At heart, Tom Weisshaus is a storyteller; a youthful spirit guiding his life. And yet, there is the shadow of something more. There is the intensity of his responding to injustice, an impulse to reject simplistic answers to complicated questions, a fear when hearing echoes from a past in the voices of those around him today; Voices of ignorance, violence, bigotry, and political simplicity touch him to the core. What lies behind that distant yet encroaching shadow?
In Thomas Buergenthal’s memoir, A Lucky Child, Elie Wiesel pondered, “Are there rules to help a survivor decide the best time to bear witness to history?” For Tom Weisshaus, like other survivors, there were neither rules nor guidance. His work in recovering the memories of a childhood stolen away and his need to witness it came upon him years later.
After the war Tom made his way to the United States where, like many survivors, he attempted to begin life anew and push his experiences into the dimly lit recesses of memory. After all, he was young, ambitious and full of life when he arrived in New York City. He refused to see himself as a victim and found a new path. He fell in love, earned an education, found his profession as a teacher, and raised a family. He had succeeded.
Upon retirement, his distant past, in another time, in another place, with other people began to revisit hm. Although he had retired to New Hampshire to be closer to his family, it was here that he attended a play by middle school students who wished to remember the Holocaust by telling the stories of Jewish children caught up in the maelstrom of the Shoah. Memories pushed into the background as quiet, shadowy whispers began to grow louder and sharper.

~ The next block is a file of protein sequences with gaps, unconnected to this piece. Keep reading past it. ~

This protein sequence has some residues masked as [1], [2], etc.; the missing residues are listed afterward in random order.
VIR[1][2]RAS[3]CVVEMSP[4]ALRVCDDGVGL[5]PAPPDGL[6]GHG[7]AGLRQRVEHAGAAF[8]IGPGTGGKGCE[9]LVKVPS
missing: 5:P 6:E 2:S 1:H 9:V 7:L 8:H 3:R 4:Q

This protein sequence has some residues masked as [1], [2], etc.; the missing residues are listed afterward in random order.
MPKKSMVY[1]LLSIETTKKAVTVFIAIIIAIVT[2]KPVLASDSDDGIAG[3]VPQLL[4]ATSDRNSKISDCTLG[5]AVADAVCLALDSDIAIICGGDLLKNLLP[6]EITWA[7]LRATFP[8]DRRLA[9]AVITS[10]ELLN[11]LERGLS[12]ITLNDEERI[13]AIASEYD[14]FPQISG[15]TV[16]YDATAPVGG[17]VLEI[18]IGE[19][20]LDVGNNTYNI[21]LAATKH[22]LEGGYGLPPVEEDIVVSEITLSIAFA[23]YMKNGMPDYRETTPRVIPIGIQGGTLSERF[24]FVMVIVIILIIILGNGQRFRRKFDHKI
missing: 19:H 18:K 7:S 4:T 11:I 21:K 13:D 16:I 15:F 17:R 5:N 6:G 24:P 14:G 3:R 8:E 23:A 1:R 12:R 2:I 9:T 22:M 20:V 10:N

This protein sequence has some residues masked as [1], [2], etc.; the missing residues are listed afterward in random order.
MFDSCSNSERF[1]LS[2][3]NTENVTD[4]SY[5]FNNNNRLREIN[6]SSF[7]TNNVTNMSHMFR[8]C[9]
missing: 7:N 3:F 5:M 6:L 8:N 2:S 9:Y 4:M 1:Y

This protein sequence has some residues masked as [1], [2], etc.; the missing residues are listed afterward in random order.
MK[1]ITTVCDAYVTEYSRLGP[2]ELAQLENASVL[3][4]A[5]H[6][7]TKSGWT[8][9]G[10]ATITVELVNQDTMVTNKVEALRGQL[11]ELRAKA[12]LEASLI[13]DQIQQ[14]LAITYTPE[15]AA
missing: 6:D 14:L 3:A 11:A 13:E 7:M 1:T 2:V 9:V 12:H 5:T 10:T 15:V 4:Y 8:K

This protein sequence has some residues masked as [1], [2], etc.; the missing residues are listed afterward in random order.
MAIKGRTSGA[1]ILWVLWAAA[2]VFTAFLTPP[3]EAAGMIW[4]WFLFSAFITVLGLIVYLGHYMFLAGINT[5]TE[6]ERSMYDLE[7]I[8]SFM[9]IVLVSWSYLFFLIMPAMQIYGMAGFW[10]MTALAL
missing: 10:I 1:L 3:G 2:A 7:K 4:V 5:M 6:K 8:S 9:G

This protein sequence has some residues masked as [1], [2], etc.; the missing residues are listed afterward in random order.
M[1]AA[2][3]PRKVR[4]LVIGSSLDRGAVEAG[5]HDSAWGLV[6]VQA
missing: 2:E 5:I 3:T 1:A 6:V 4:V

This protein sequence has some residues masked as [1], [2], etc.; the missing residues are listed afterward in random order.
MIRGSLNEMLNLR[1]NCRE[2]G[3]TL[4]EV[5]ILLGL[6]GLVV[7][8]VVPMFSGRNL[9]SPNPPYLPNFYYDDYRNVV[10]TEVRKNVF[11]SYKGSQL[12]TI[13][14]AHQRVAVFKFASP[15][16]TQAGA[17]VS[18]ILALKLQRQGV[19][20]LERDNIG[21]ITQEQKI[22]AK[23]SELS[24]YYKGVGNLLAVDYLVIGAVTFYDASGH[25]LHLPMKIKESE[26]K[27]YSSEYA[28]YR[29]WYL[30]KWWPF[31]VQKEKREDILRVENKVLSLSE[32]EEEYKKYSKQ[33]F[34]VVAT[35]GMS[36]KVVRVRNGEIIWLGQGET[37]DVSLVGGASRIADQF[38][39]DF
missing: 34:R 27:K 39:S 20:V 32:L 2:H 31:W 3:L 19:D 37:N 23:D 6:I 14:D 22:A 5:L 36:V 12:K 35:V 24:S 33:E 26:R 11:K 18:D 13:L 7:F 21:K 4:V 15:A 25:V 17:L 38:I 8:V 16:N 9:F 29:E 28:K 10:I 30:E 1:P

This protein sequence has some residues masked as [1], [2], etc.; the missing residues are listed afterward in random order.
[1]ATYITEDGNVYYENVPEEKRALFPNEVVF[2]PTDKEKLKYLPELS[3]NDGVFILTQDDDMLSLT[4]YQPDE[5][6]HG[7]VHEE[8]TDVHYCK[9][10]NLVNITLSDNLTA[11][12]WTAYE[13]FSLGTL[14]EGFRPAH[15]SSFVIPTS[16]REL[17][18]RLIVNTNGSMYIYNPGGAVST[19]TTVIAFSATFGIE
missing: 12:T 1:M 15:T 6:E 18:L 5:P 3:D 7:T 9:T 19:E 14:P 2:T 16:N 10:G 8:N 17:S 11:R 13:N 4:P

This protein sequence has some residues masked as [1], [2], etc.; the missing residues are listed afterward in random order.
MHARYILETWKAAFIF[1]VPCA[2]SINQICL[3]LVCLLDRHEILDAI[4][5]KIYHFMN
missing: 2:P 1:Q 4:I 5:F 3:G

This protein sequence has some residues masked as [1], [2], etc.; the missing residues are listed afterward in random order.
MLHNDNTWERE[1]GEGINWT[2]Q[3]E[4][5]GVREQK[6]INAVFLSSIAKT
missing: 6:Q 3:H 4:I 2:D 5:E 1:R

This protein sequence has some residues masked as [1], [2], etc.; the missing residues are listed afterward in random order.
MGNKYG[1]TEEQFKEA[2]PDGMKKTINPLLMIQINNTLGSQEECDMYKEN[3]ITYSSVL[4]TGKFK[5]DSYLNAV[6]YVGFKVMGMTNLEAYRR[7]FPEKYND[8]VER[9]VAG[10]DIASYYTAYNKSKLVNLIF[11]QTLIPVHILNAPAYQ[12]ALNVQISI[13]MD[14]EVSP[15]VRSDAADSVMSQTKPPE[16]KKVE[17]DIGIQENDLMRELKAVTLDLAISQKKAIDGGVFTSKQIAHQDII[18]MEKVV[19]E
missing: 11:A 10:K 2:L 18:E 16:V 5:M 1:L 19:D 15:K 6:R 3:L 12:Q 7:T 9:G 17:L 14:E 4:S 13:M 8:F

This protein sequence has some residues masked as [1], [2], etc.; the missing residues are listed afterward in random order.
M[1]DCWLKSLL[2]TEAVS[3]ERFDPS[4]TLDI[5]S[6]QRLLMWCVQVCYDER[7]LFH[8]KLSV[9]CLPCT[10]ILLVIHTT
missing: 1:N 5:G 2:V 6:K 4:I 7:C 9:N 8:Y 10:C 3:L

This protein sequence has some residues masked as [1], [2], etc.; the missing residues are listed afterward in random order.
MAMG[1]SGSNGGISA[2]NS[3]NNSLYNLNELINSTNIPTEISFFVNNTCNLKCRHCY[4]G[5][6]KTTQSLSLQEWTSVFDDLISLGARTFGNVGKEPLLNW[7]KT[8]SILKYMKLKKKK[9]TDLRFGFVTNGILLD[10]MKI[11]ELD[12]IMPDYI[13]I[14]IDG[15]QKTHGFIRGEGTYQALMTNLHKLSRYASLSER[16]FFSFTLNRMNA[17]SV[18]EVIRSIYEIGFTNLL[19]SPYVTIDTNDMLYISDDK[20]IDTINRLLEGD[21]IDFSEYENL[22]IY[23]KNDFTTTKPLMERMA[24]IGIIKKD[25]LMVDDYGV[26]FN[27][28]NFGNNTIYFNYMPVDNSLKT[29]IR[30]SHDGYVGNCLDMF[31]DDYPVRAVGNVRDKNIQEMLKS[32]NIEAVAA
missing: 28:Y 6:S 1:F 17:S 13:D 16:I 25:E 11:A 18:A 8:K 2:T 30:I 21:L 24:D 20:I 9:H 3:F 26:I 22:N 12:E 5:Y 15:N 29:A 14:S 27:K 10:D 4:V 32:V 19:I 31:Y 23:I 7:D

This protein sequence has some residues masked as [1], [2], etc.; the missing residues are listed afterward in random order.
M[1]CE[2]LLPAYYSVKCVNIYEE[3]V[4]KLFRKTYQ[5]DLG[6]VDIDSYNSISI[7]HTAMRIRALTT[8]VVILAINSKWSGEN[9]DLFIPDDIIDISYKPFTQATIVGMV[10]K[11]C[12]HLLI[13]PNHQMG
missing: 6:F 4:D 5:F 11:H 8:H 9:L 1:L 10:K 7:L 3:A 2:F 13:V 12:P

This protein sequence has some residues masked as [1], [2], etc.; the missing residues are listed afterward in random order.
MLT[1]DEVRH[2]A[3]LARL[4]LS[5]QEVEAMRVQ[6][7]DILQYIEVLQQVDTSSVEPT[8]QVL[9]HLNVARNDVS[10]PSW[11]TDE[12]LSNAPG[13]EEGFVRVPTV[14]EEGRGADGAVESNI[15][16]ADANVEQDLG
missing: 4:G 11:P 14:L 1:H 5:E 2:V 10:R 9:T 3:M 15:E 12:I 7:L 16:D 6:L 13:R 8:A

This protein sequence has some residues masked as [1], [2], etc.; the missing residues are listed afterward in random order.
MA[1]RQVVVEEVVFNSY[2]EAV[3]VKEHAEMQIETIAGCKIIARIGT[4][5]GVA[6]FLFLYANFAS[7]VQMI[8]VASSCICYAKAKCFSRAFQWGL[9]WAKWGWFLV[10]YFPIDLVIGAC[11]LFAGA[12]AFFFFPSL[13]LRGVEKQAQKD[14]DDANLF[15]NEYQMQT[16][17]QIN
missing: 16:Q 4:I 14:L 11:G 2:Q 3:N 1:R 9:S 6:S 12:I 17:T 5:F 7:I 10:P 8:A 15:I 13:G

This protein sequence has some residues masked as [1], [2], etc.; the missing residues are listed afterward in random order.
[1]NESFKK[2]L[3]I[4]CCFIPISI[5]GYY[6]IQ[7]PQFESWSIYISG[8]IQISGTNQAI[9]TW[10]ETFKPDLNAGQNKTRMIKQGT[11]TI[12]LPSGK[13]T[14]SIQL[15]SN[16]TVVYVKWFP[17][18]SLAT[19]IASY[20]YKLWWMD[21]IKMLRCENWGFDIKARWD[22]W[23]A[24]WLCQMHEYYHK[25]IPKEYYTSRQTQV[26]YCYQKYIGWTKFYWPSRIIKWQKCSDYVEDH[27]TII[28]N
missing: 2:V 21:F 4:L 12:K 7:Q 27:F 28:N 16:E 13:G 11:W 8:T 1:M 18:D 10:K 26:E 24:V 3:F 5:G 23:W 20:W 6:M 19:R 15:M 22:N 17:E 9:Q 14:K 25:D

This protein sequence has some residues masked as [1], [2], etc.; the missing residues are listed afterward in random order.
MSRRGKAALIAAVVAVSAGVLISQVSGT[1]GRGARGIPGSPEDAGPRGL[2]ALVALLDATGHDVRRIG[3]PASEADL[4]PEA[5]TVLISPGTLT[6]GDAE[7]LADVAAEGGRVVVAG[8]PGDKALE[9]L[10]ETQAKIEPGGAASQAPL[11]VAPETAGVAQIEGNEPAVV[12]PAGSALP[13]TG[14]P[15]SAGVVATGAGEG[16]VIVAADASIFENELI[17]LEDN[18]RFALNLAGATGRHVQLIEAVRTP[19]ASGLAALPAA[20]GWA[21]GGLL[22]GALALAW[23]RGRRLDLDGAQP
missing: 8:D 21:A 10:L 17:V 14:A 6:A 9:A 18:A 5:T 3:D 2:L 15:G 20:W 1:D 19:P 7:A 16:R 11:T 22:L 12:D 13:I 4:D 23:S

Tom Weisshaus was born in Budapest on December 7, 1928 to Alexander Weisshaus and Elizabeth Furst. As a young boy the growing shadow of the Nazi “Final Solution” first touched him when in 1943 his father was taken and disappeared into a Hungarian forced labor brigade where he died sometime in January 1943. His brother Endre was sent to the forced labor brigades as well and when German troops occupied Hungary in March 1944, Tom became swept up in the Nazi destruction of the Hungarian Jewish population. On May 15, 1944 the Hungarian police, in coordination with the Nazi SS, began the mass deportation of around 440,000 Jews from the Hungarian provinces. From May 15 to July 9, 1944, more than 140 trains carried 437,000 Jews from Hungary to Auschwitz. The vast majority were gassed. Nearly fifty percent of Hungary’s Jews were murdered. Some 200,000 Jews, including Tom and his family, remained in Budapest facing deportation.
The tales of survival presented here echo the voice of a teenage boy whose life in Budapest suddenly became about daily, moment by moment survival. There are tales of youth remembered youthfully: making reflexive – not thought out – decisions that saved his life. There is luck: of Allied bombs falling opportunely during a roundup. There are mysteries: How did his aunt help him and his uncle escape deportation to Auschwitz? There is hope: his mother finding Raoul Wallenberg. There is tragedy and pain. In these captured memories, Tom’s voice reflects the hindsight of a lifetime as well as a youthful desire to reconstruct a childhood that remains clear, but just beyond reach. Why pursue them?